|Publication number||US5812090 A|
|Application number||US 08/882,831|
|Publication date||22 Sep 1998|
|Filing date||27 Jun 1997|
|Priority date||21 Jan 1994|
|Also published as||DE69520895D1, DE69520895T2, EP0665665A1, EP0665665B1|
|Publication number||08882831, 882831, US 5812090 A, US 5812090A, US-A-5812090, US5812090 A, US5812090A|
|Inventors||Pascal Chevalier, Francois Pipon|
|Export Citation||BiBTeX, EndNote, RefMan|
|Patent Citations (4), Non-Patent Citations (2), Referenced by (30), Classifications (12), Legal Events (3)|
|External Links: USPTO, USPTO Assignment, Espacenet|
This application is a continuation of application Ser. No. 08/375,288, filed on Jan. 20, 1995, now abandoned.
The present invention relates to a method and device enabling a modem to be synchronized with an RF digital data transmitter notably in the presence of jammers or interference units.
In RF digital data transmission systems, the synchronization is obtained, from sequences of symbols known to the receiver and interposed between the information symbols, by correlation between the received signal and a reference signal prepared from the known symbol. The result is compared with a threshold to decide on the synchronization. Systems enabling the synchronization of a modem from a single sensor and a single receiver are, for example, known from the article by D. V. Sarwate and M. B. Pursely, "Cross-correlation properties of pseudo-random and related sequences" in IEEE, Vol. 66, pp. 593-619, May 1980. However the techniques implemented, which furthermore enable an estimation of the characteristics of the transmission channel, soon become ineffective in the presence of jamming.
When the signal-to-noise ratio is not sufficient for synchronization by a single-sensor technique, techniques designed to increase the signal-to-noise ratio and enable synchronization are used.
These techniques may be grouped into two classes. A first class of techniques is aimed at pre-processing the received signal before carrying out the synchronization of the pre-processed signal. The second class of techniques is aimed at carrying the tasks of improving the signal-to-noise ratio and of synchronization jointly.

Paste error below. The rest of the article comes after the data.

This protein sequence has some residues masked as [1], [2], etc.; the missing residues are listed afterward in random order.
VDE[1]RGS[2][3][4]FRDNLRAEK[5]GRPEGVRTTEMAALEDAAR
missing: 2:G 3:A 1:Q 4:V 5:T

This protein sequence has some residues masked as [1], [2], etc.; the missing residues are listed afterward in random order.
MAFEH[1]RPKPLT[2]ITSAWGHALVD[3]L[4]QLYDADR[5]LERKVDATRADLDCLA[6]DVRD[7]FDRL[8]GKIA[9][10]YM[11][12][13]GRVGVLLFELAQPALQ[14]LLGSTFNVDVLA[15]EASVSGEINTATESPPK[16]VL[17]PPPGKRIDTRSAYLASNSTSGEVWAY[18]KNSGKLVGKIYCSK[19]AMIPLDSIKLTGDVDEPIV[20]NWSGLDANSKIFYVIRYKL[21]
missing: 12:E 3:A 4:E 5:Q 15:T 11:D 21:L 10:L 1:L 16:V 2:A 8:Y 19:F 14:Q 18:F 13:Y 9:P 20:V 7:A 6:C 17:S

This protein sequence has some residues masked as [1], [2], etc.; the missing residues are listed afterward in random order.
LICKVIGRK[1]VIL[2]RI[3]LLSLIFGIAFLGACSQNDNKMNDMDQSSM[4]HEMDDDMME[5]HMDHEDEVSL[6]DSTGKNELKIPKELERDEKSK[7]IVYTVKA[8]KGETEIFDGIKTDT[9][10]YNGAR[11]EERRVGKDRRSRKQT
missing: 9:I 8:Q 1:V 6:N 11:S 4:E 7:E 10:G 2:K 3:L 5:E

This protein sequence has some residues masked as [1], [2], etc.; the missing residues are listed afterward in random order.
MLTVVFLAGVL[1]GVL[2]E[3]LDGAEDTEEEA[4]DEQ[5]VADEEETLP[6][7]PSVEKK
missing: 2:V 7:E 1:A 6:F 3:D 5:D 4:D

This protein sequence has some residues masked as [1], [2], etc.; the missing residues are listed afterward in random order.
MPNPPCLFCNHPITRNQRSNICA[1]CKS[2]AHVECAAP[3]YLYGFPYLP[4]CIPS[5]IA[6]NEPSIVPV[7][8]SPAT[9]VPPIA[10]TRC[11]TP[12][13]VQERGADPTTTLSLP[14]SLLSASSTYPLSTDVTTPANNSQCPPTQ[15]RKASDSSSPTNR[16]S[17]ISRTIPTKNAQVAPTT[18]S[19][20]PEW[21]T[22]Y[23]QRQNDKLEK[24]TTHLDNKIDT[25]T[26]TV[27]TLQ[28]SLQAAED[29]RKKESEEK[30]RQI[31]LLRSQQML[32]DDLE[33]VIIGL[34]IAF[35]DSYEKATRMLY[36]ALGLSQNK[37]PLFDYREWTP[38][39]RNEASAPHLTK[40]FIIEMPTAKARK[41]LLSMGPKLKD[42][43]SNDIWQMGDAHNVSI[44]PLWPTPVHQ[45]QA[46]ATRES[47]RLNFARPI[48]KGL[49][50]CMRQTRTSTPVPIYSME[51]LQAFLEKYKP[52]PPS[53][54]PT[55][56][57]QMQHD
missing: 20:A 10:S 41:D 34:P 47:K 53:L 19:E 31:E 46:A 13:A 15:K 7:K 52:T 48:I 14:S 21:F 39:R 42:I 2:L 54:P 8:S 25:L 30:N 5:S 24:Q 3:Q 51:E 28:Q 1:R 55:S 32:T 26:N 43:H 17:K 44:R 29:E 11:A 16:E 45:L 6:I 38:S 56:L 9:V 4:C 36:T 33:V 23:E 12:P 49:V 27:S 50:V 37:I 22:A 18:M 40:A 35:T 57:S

In techniques belonging to the first class, it is also necessary to distinguish between two categories:
A first category of techniques implements a single-sensor pre-processing technique of the jammer excision type before carrying out the synchronization. This processing is known, for example, from the article by L. B. Milstein, "Interference rejection techniques in spread-spectrum communications", in Proc. IEEE, Vol. 76, pp. 657-661, Jun. 1988. According to this article, it is sought to predict the contribution of the jammer whose band is assumed to be smaller than the band of the signal without predicting the contribution of the useful signal. This makes it possible to improve the performance characteristics of the synchronization in the presence of narrow-band interference (of the FSK type). However the processing remains inefficient when there is jamming that occupies the entire band used by the useful signal. This is partly due to the fact that the single-sensor pre-processing techniques do not enable a processing of the signals except in a space limited to the time axis and to the frequency axis.
The second category relates to techniques implementing a rejection multi-sensor pre-processing operation preceding the synchronization step itself. The idea is to carry out a spatial filtering that discriminates between the signal and the jammers by their direction of arrival, the time, the spectrum or the power as described in R. A. Monzingo, T. W. Miller, Introduction To Adaptive Arrays, 1980, John Wiley and Sons, New York, and P. Chevalier, Antenne adaptative: d'une structure lineaire a une structure non lineaire de Volterra ("Adaptive antenna: from a linear structure to a non-linear Volterra structure"), doctoral thesis, Universite de Paris Sud, Jun. 1991, and then to correlate the reference signal with the output of the antenna. The spatial filtering techniques discriminating between the signal and the jammers by time, spectrum or power are generally sub-optimal while those using the knowledge of the direction of the arrival of the signal require the implementation of a goniometrical technique that is costly and difficult to use in the high frequency range notably because of multipath transmissions.
For these reasons, the techniques belonging to the second class in which it is sought to reject the jamming signals and carry out the synchronization jointly, on the basis of knowledge of the reference signal, appear to be more promising. A technique such as this has been proposed, for example, by M. Compton in an article, "An adaptive array in a spread-spectrum communication system", in Proc. IEEE, Vol. 66, pp. 289-298, Mar. 1978, for the synchronization of PN signals using an analog structure integrating delay lock loops.